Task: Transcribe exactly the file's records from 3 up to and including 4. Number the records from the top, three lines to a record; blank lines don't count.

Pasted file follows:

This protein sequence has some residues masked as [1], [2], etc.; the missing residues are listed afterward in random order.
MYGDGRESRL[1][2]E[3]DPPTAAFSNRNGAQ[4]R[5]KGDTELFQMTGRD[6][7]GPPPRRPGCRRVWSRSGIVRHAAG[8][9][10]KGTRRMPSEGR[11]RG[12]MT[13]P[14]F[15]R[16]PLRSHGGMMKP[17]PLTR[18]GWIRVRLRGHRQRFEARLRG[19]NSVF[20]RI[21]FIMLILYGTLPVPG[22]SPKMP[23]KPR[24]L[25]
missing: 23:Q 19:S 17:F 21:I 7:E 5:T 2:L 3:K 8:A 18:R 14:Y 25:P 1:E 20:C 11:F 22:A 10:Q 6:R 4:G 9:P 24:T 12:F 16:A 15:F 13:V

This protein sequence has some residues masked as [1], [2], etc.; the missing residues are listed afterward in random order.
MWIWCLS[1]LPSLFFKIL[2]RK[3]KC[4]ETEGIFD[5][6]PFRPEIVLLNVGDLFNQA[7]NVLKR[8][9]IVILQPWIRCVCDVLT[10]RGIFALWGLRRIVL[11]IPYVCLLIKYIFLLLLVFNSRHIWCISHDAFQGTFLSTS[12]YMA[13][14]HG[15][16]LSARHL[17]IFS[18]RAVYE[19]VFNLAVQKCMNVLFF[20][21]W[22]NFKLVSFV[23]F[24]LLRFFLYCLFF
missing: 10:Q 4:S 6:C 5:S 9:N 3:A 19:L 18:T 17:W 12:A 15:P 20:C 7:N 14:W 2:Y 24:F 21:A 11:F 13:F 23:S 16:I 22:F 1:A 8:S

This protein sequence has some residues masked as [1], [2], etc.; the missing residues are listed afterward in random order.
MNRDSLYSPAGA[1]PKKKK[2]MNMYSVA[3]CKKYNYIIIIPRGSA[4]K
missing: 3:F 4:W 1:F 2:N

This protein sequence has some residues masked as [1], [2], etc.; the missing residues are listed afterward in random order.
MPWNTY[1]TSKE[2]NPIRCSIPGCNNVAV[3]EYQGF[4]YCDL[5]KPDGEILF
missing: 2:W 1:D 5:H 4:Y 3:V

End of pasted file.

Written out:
This protein sequence has some residues masked as [1], [2], etc.; the missing residues are listed afterward in random order.
MNRDSLYSPAGA[1]PKKKK[2]MNMYSVA[3]CKKYNYIIIIPRGSA[4]K
missing: 3:F 4:W 1:F 2:N

This protein sequence has some residues masked as [1], [2], etc.; the missing residues are listed afterward in random order.
MPWNTY[1]TSKE[2]NPIRCSIPGCNNVAV[3]EYQGF[4]YCDL[5]KPDGEILF
missing: 2:W 1:D 5:H 4:Y 3:V